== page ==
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Return Greg Robinson
Greg Robinson

As a physician by training, Dr. Greg Robinson, 53, could always count on a sharp mind and keen memory. So when HIV-associated cognitive impairments first developed in his early forties, the contrast was pronounced.

“I had short term memory problems so that I couldn’t remember lists of things beyond two or three,” recalls Robinson. “I had difficulty remembering names and getting a hold of common words.”

Summoning the names for the simplest of everyday objects became a challenge.

“I would say, you know the thing you put bread in and it makes it brown?”

Forgetting the word for “toaster” was only the beginning of his problems. Robinson noticed a dramatic decline in his fine dexterity—shaking and struggling to unlock his house or put his key in a car’s ignition. He also found his ability to work with numbers greatly diminished, making it hard to do medical research and impossible to continue his career as an epidemiologist and biostatistician.

After a series of clinical examinations, Robinson was diagnosed with mild neurocognitive disorder. Such cognitive impairments are frequent symptoms of HIV, occurring in about 30-50% of the HIV positive population.

Refusing to accept his condition as permanent, Robinson searched for ways to get better with friends.

“We tried crossword puzzles. We’d do Sudoku. There was one other program I tried that I didn’t get anything out of.”

Then Robinson heard about Posit Science’s Brain Fitness Program, what would prove to be a life-changing moment. Robinson trained five days a week for two months with the software, noticing changes by only the halfway point.

The continuous feedback offered in the exercises motivated him to stick with the program. He watched with excitement as reports on his cognitive abilities continued to improve. “Everything was going up, up, up!” he remembers.

At the end of the training, Robinson was amazed by “the tremendous positive benefits.” His memory returned, his dexterity, his faculty with numbers—all of the cognitive impairments he experienced before were gone or greatly reduced. These clinically observed and measured gains had an incredible impact on his daily life.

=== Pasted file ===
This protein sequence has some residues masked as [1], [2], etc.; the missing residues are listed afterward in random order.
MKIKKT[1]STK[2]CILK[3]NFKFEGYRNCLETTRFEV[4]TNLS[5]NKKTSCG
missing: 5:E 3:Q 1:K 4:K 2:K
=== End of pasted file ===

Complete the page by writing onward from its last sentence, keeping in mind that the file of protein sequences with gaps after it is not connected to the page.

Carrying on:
“I’m back to full-functioning,” says Robinson. He now puts his medical expertise to use on a volunteer basis, providing sexual health education to children and teens. This late-life career shift required new knowledge and retraining, which Robinson completed with ease, thanks largely to the Brain Fitness Program.

Dr. Robinson’s story has inspired many of his friends and colleagues to start the program themselves, and one can easily understand why. They value his opinion as a trained medical doctor. He sampled the gauntlet of other “brain boosting” activities like crossword puzzles and a popular videogame—all without any relief. It was only when training with Posit Science that he saw improvements. He started with an inability to perform basic everyday tasks like unlocking a door or remembering short lists. A few months later, he was learning new medical knowledge and re-entering the workforce in public health. His own observations were supported by objective neurocognitive testing that demonstrably showed his progress.

The journey did not come easily, and Robinson concedes that at times it was difficult to commit to his training. But was it worth it?

“Oh yeah, I wouldn’t be re-dosing if I didn’t think so,” Robinson says, referring to the multiple times he’s restarted the program. “It’s so much easier the second and third time around.”

When thanked for his participation in an interview for this story, Dr. Robinson simply replied:

“No, thank you. And thank you Posit Science for giving me back my life. I’m enjoying it now!”